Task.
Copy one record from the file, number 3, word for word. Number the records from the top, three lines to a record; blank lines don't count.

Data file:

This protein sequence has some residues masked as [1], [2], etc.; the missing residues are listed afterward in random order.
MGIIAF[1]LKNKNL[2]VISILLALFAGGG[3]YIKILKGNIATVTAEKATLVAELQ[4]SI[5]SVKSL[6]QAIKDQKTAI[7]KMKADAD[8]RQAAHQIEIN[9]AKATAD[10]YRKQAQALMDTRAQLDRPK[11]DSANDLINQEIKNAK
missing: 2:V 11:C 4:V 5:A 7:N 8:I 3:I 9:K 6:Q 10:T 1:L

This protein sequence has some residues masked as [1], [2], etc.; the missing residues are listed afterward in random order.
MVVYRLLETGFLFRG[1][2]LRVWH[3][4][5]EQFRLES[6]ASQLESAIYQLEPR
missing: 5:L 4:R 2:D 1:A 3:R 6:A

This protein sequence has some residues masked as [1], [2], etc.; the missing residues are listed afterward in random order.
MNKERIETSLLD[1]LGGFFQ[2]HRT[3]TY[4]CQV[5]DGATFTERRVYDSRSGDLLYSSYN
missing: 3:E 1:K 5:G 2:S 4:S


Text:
This protein sequence has some residues masked as [1], [2], etc.; the missing residues are listed afterward in random order.
MNKERIETSLLD[1]LGGFFQ[2]HRT[3]TY[4]CQV[5]DGATFTERRVYDSRSGDLLYSSYN
missing: 3:E 1:K 5:G 2:S 4:S